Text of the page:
Over the past decade, Mary Borgman has done one thing, and done it well: monumental, six-foot-high charcoal portraits of handsome, multi-ethnic young dudes, often with their shirts off, set against a glowing background. These are young adults in that exciting, though sometimes dangerous period of self-discovery before settling into the responsibilities of family and career, and the artist shares the thrill of staring into their emerging selves.
Each drawing is based upon a single photograph, selected from many others, taken under controlled conditions in her studio. So, why not just make sixty-foot photographic prints? Why take two to four months to finish each charcoal drawing? One part of the answer is that photographic forms feel cold and factual, while drawn forms can be warm and alive. Another is that hundreds of hours of concentrated focus can give pieces a sense of overwhelming, leap-off-the-wall presence that a momentary shutter flick can never achieve. Although similar, each pose/personality presents a different challenge. Her second version of Kaveh Razani is one of the most compelling pieces she’s ever done.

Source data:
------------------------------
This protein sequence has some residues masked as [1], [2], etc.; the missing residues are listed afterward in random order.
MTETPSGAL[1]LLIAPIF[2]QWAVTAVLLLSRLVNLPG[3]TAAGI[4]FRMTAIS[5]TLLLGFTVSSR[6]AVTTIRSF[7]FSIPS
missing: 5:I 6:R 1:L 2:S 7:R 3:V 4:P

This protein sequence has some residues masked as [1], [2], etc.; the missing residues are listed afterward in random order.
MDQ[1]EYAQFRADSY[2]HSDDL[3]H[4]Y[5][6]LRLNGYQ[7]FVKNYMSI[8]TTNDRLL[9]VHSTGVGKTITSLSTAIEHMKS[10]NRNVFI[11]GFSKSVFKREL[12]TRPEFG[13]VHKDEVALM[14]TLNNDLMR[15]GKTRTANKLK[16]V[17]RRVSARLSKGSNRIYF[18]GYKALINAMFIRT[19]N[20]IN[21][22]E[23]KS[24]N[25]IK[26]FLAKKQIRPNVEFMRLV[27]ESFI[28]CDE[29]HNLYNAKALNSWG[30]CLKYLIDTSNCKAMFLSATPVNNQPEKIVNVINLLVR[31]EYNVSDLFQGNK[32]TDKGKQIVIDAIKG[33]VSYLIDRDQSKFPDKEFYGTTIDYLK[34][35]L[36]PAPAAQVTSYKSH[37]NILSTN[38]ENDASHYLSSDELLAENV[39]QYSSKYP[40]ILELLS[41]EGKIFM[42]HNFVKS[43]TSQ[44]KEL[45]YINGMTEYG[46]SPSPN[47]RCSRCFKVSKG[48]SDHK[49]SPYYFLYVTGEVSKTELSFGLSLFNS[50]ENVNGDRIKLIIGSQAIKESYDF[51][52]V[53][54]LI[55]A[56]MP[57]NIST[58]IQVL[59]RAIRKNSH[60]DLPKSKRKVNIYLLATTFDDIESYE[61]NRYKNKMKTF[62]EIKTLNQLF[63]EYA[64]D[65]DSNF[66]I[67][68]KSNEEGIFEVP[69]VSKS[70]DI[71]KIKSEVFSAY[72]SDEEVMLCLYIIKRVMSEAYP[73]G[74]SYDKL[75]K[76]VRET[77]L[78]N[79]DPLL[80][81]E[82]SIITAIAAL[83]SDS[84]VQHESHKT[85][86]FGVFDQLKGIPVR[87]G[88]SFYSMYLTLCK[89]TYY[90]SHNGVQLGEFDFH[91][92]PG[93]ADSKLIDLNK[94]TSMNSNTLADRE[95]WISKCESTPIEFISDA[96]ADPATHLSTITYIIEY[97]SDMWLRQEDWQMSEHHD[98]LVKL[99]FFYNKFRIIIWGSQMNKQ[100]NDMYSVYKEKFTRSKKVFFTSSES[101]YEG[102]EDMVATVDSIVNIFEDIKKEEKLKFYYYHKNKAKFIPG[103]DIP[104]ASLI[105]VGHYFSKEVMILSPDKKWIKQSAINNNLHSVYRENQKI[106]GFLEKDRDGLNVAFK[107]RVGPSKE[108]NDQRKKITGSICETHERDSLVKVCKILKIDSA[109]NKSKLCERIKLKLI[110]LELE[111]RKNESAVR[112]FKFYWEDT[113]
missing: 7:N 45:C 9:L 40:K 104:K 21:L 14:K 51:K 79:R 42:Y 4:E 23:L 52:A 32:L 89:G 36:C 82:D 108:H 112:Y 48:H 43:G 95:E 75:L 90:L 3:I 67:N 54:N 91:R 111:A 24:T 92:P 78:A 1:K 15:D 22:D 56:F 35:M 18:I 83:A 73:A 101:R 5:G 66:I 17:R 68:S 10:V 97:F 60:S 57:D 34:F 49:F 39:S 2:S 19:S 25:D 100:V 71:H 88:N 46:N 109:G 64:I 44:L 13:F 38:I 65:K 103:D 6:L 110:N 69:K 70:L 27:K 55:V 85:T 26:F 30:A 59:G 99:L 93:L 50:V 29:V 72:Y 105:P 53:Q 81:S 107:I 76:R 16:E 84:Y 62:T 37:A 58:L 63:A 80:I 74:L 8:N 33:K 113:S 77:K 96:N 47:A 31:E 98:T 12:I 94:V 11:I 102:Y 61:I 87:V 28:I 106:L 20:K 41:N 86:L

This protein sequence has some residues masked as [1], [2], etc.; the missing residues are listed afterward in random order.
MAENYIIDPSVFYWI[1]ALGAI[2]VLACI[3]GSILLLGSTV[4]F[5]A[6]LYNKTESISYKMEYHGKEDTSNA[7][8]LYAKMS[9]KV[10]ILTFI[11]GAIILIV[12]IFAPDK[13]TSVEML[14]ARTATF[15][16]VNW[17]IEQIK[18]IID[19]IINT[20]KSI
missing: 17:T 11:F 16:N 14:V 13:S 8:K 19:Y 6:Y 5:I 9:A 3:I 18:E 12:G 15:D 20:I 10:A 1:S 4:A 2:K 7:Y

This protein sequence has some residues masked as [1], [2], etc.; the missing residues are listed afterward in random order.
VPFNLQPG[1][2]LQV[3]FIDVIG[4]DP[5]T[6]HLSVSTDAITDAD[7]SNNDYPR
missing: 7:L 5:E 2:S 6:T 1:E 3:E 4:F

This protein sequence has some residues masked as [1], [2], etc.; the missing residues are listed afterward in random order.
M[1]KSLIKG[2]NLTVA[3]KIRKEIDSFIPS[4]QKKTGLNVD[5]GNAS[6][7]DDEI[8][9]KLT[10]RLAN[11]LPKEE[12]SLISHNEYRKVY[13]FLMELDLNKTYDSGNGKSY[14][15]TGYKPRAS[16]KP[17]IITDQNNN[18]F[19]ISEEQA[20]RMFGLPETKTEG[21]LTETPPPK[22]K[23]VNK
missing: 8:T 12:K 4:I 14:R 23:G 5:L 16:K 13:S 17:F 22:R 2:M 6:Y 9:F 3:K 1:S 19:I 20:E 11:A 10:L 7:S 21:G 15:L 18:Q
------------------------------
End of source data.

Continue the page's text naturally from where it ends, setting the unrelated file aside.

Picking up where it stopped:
There’s an upbeat spirit to this project. Borgman has taken charcoal, the simplest, most ancient of marking materials, and made something as fresh and exciting as the emerging lives of her subjects. And the ethnic diversity she portrays has a “we are the world” enthusiasm far more engaging than Malvina Hoffman’s anthropological statuary at the Field Museum. But just as we would like promising youth to develop into mature achievement, there is also something missing in these portraits. Borgman’s sense of form is soft and puffy and her volumes don’t assert themselves into space. You can tell that she’s spent more time drawing photographs rather than walking her mind around actual three-dimensional objects. The results feel more like a personal romantic fantasy and less like a sharp look at reality or a profound idealism, making her subjects feel more like boy-toys and less like men. Depictions of strong, effective, healthy men disappeared from the late twentieth-century American art that needed to distinguish itself from the heavy-handed propaganda of the totalitarian states and its own mass marketing. They haven’t yet returned, but Borgman has taken us several steps closer. (Chris Miller)
Through January 28 at Ann Nathan Gallery, 212 West Superior